Today is Election Day, and most Americans are really, really anxious. Almost 70 percent say the election has been a “significant source of stress,” according to the American Psychological Association (a 40 percent increase from 2016), and for good reason. At stake is another four years of a president who refuses to condemn white-supremacist groups, stokes violence, and downplays a pandemic that has killed over 200,000 Americans. Trump has also threatened to reject the results if he doesn’t win. That could mean a messy court battle, mass protests in the streets, and, in the worst-case scenario, a complete overturn of democracy.
While it may be tempting to bury your head under blankets until the results come in, there are still ways you can help defeat Trump throughout the next 24 hours (and in the coming days.) Here are six actions to take:
Vote, and make everyone you know vote.
It’s obvious but supremely important: Make sure you cast a ballot. (Almost 40 percent of eligible voters didn’t participate in the 2016 election.) First off, double-check that you’re registered. Then, figure out where you’re voting, along with the kind of ID you need, which varies by state.
Once you’ve figured out your own plan, it’s time to help others get to the polls. Keep encouraging your family and friends to vote, which research shows is the best way to engage cynical or apathetic people. You can also download an app called VoteWithMe, which searches your contact list and highlights people in swing states whose votes could have the most impact. All you have to do is send them a reminder text.
Register to vote.
Even if you’re not registered yet, you can still register in person in 21 states today.
Reach people in battleground states.
A handful of swing states, like Pennsylvania, Wisconsin, and Georgia, will determine who wins the 2020 election. Organizations like Swing Left and Mobilize have made it easy to join phone and text banks to make sure voters in key states cast a ballot; all you have to do is pick a time slot today and do a quick Zoom training. If you speak Spanish, that’s a bonus.
If you’re looking to go beyond get-out-the-vote calls, there are options. You can sign up to persuade undecided voters by doing “deep canvassing,” which involves personal conversations about a person’s beliefs and prejudices (there are still opportunities to speak over the phone with potential voters in Pennsylvania, Michigan, Minnesota, North Carolina, and Arizona).
Help protect voting rights.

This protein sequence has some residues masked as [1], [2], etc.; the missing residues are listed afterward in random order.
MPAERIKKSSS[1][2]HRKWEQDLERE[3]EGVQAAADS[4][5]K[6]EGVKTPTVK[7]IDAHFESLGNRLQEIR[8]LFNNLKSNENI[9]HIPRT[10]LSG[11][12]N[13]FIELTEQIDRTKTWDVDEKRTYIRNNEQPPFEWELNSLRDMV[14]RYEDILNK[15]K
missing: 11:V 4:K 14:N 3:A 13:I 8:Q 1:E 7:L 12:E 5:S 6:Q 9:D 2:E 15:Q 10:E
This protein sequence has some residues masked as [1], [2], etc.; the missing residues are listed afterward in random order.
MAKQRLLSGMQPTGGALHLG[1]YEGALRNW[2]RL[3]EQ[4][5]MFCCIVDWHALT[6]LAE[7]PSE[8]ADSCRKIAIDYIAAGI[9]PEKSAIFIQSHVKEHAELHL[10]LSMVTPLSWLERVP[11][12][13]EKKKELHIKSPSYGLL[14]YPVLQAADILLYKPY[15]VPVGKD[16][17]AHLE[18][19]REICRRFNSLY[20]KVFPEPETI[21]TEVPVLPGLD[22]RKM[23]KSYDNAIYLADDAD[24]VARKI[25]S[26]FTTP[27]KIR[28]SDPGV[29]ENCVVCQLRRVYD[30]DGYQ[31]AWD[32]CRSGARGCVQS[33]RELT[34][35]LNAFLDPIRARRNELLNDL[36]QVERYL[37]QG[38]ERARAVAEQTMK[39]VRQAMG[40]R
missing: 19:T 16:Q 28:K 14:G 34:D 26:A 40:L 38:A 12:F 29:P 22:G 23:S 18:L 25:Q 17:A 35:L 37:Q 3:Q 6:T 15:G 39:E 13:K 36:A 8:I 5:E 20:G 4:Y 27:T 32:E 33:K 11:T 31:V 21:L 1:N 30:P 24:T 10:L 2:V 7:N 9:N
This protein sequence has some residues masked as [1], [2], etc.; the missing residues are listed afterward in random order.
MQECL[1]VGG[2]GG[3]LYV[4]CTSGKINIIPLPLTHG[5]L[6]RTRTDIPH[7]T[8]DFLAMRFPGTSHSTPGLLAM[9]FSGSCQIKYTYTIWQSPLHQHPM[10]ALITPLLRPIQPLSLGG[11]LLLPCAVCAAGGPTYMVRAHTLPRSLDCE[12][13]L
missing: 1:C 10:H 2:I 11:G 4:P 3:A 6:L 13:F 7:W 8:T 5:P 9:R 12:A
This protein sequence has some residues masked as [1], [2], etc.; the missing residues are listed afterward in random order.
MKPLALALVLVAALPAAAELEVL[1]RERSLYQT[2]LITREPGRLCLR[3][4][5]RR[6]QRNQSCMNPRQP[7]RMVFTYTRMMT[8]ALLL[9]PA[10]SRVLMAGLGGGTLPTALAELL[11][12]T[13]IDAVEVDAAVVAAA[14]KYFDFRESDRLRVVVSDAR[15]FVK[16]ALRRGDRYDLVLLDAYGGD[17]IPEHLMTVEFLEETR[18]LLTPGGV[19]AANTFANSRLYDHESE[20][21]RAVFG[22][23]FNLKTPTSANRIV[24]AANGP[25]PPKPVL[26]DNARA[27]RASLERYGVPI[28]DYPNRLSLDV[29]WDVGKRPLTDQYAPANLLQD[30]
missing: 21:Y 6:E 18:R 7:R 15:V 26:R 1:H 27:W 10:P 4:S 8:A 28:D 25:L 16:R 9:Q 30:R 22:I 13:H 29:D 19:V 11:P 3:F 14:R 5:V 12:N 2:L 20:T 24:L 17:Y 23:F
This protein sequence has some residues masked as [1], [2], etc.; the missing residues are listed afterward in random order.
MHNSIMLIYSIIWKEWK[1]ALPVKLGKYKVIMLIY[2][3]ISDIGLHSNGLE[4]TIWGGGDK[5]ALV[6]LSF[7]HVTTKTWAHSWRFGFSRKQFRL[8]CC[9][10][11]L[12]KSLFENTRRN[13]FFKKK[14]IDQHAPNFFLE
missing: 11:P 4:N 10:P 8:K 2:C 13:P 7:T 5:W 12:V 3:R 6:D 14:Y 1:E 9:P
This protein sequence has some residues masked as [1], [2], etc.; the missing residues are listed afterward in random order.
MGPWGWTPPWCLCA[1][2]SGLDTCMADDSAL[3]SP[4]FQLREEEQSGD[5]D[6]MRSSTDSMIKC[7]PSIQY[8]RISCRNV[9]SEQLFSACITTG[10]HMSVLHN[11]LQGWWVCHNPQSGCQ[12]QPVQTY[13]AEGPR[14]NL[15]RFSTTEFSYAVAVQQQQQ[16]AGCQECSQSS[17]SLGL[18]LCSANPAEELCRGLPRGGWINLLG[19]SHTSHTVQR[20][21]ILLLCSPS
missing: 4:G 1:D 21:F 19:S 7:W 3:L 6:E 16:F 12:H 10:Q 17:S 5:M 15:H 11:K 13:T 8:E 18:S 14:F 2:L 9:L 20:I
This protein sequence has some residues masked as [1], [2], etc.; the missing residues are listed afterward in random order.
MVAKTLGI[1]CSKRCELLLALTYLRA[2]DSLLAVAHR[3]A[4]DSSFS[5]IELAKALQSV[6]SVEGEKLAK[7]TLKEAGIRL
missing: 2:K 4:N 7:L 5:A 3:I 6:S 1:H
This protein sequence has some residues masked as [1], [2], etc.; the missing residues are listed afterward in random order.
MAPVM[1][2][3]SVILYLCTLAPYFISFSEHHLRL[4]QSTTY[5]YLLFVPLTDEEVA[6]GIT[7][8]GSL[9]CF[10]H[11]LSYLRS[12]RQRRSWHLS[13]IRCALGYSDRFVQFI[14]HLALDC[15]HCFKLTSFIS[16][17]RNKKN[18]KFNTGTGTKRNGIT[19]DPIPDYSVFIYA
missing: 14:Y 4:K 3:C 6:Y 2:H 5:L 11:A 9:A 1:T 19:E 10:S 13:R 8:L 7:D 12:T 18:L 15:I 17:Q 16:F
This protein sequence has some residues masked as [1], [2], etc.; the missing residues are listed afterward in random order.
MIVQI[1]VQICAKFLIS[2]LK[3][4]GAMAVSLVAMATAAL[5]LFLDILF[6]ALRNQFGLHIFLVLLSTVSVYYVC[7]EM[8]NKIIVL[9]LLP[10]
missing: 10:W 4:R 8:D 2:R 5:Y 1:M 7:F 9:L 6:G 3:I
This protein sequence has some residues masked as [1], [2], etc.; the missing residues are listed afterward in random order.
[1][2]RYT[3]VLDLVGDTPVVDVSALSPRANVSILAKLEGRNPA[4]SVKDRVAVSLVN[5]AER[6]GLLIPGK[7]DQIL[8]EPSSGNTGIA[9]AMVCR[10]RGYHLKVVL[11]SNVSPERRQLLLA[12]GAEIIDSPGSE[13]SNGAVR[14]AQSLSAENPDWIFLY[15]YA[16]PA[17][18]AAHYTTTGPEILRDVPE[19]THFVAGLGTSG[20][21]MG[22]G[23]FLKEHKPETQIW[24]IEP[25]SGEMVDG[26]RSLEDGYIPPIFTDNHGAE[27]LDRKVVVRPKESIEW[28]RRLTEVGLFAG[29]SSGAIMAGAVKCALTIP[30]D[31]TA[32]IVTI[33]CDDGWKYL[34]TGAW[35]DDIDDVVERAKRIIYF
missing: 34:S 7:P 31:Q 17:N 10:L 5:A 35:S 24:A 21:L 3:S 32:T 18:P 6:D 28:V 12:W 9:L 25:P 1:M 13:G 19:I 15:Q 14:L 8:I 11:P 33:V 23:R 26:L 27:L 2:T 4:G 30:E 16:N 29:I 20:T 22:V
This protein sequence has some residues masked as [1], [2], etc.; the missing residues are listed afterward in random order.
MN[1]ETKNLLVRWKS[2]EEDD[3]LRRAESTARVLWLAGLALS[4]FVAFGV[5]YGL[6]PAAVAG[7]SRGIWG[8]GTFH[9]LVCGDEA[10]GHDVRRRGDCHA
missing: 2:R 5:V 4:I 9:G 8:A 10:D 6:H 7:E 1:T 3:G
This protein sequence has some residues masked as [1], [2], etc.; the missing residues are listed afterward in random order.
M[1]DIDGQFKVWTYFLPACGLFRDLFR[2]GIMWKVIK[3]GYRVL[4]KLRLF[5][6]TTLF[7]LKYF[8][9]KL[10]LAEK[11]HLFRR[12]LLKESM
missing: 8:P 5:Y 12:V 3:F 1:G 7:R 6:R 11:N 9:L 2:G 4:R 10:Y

Republicans are actively fighting to suppress the vote, most recently by asking the Supreme Court for restrictions on the deadline for mail-in ballots. But you can help make sure everyone’s vote is fairly counted. While in many states it’s too late to sign up to be a poll worker or monitor, the Democratic Party has set up voter-protection phone banks. Places like Wisconsin and North Carolina need volunteers to make sure people know how to fill out absentee ballots, and how to fix rejected ballots.
Some states and legal organizations have set up Election Day hotlines and need volunteers to answer voter questions and complaints. (Election Protection is a good place to contact.) You can also apply to be a social-media monitor, which involves scanning platforms like Facebook and Twitter for disinformation and voter problems, like suppression or intimidation.
Order pizza to the polls.
There are lots of ways you can make sure people in your neighborhood or wider community participate in this election. You can share information with your neighbors about your voting location and wait times. Offer them rides to polling stations if you have or can rent a car. Let people know that they can save 50 percent on Lyft rides with the code 2020VOTE or that the organization More Than a Vote is organizing free rides in cities like Philadelphia, Houston, and Orlando. And perhaps my favorite suggestion of all: Donate or report long lines to Pizza to the Polls, Feed the Polls or Vote.org, organizations that will send over reinforcements so no one gets too hangry to vote.
Make plans for after Election Day.
Trump has said multiple times that he won’t accept a Biden presidency, so it’s time to steel yourself for that reality. Prepare to be part of a movement to protest and take action if the president loses and refuses to step down. The organizations Mobilize and Protect the Results will both be compiling information about virtual and in-person events — and they are predicting a strong need for mass mobilization on November 4. Also keep an eye on updates from legal organizations like Protect Democracy and the Campaign Legal Center, whose lawyers are preparing to defend democracy in the event of contested election results and may need your help.
This post has been updated.